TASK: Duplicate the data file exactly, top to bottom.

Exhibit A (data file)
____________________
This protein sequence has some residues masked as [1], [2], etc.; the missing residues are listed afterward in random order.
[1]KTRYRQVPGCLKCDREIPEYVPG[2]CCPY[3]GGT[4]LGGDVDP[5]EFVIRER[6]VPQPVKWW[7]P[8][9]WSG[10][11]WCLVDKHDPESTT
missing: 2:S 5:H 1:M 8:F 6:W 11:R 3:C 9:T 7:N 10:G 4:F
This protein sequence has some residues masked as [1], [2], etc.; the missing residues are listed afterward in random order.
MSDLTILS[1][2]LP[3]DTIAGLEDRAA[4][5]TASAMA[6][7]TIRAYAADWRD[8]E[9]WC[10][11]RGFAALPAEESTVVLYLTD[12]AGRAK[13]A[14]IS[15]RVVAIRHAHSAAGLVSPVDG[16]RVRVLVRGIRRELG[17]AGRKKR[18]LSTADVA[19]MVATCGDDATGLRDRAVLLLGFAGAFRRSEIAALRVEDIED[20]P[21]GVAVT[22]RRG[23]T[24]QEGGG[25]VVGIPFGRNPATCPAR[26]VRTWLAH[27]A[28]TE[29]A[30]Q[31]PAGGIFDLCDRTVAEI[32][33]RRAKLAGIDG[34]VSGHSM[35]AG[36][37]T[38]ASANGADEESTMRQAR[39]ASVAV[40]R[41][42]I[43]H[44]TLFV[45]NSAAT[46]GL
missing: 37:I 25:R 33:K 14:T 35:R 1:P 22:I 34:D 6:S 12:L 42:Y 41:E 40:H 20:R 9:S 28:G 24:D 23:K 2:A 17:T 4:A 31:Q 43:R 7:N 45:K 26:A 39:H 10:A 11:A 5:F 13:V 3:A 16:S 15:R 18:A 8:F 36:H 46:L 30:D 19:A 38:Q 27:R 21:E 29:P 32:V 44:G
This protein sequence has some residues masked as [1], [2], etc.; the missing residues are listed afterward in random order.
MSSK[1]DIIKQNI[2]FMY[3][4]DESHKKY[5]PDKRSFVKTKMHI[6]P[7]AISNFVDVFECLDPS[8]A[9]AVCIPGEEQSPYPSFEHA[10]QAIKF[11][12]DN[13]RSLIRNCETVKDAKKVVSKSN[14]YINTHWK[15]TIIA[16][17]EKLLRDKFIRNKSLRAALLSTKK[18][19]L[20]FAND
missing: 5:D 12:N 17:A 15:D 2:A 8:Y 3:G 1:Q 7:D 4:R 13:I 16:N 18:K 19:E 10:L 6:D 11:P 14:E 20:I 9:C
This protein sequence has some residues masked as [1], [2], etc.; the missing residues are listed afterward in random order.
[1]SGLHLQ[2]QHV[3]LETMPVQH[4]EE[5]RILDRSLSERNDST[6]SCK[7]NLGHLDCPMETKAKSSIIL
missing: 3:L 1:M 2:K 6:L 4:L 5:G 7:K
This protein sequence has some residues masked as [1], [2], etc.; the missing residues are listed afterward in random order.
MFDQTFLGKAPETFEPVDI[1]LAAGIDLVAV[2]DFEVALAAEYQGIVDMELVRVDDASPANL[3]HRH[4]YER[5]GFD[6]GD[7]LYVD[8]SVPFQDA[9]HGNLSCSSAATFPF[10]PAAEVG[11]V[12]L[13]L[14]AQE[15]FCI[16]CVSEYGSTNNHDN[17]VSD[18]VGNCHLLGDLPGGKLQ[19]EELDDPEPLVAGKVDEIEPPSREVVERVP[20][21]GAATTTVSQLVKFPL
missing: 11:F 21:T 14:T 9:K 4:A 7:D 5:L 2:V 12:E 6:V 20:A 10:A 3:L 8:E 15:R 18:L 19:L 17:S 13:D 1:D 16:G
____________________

This protein sequence has some residues masked as [1], [2], etc.; the missing residues are listed afterward in random order.
[1]KTRYRQVPGCLKCDREIPEYVPG[2]CCPY[3]GGT[4]LGGDVDP[5]EFVIRER[6]VPQPVKWW[7]P[8][9]WSG[10][11]WCLVDKHDPESTT
missing: 2:S 5:H 1:M 8:F 6:W 11:R 3:C 9:T 7:N 10:G 4:F
This protein sequence has some residues masked as [1], [2], etc.; the missing residues are listed afterward in random order.
MSDLTILS[1][2]LP[3]DTIAGLEDRAA[4][5]TASAMA[6][7]TIRAYAADWRD[8]E[9]WC[10][11]RGFAALPAEESTVVLYLTD[12]AGRAK[13]A[14]IS[15]RVVAIRHAHSAAGLVSPVDG[16]RVRVLVRGIRRELG[17]AGRKKR[18]LSTADVA[19]MVATCGDDATGLRDRAVLLLGFAGAFRRSEIAALRVEDIED[20]P[21]GVAVT[22]RRG[23]T[24]QEGGG[25]VVGIPFGRNPATCPAR[26]VRTWLAH[27]A[28]TE[29]A[30]Q[31]PAGGIFDLCDRTVAEI[32][33]RRAKLAGIDG[34]VSGHSM[35]AG[36][37]T[38]ASANGADEESTMRQAR[39]ASVAV[40]R[41][42]I[43]H[44]TLFV[45]NSAAT[46]GL
missing: 37:I 25:R 33:K 14:T 35:R 1:P 22:I 34:D 6:S 12:L 42:Y 41:E 40:H 20:R 9:S 28:G 24:D 23:K 2:A 17:T 4:A 31:Q 43:R 7:N 45:K 26:A 39:H 10:A 11:A 5:F 13:V 3:A 16:S 15:R 18:A 8:F 36:H 46:L 30:D 19:A 38:Q 27:R 21:E 29:P 32:V 44:G
This protein sequence has some residues masked as [1], [2], etc.; the missing residues are listed afterward in random order.
MSSK[1]DIIKQNI[2]FMY[3][4]DESHKKY[5]PDKRSFVKTKMHI[6]P[7]AISNFVDVFECLDPS[8]A[9]AVCIPGEEQSPYPSFEHA[10]QAIKF[11][12]DN[13]RSLIRNCETVKDAKKVVSKSN[14]YINTHWK[15]TIIA[16][17]EKLLRDKFIRNKSLRAALLSTKK[18][19]L[20]FAND
missing: 5:D 12:N 17:A 15:D 2:A 8:Y 3:G 1:Q 7:D 4:R 13:I 16:N 18:K 19:E 10:L 6:D 11:P 14:E 20:I 9:C
This protein sequence has some residues masked as [1], [2], etc.; the missing residues are listed afterward in random order.
[1]SGLHLQ[2]QHV[3]LETMPVQH[4]EE[5]RILDRSLSERNDST[6]SCK[7]NLGHLDCPMETKAKSSIIL
missing: 3:L 1:M 2:K 6:L 4:L 5:G 7:K
This protein sequence has some residues masked as [1], [2], etc.; the missing residues are listed afterward in random order.
MFDQTFLGKAPETFEPVDI[1]LAAGIDLVAV[2]DFEVALAAEYQGIVDMELVRVDDASPANL[3]HRH[4]YER[5]GFD[6]GD[7]LYVD[8]SVPFQDA[9]HGNLSCSSAATFPF[10]PAAEVG[11]V[12]L[13]L[14]AQE[15]FCI[16]CVSEYGSTNNHDN[17]VSD[18]VGNCHLLGDLPGGKLQ[19]EELDDPEPLVAGKVDEIEPPSREVVERVP[20][21]GAATTTVSQLVKFPL
missing: 11:F 21:T 14:T 9:K 4:A 7:D 5:L 2:V 12:E 6:V 20:A 10:A 3:L 8:E 15:R 18:L 19:L 17:S 13:D 1:D 16:G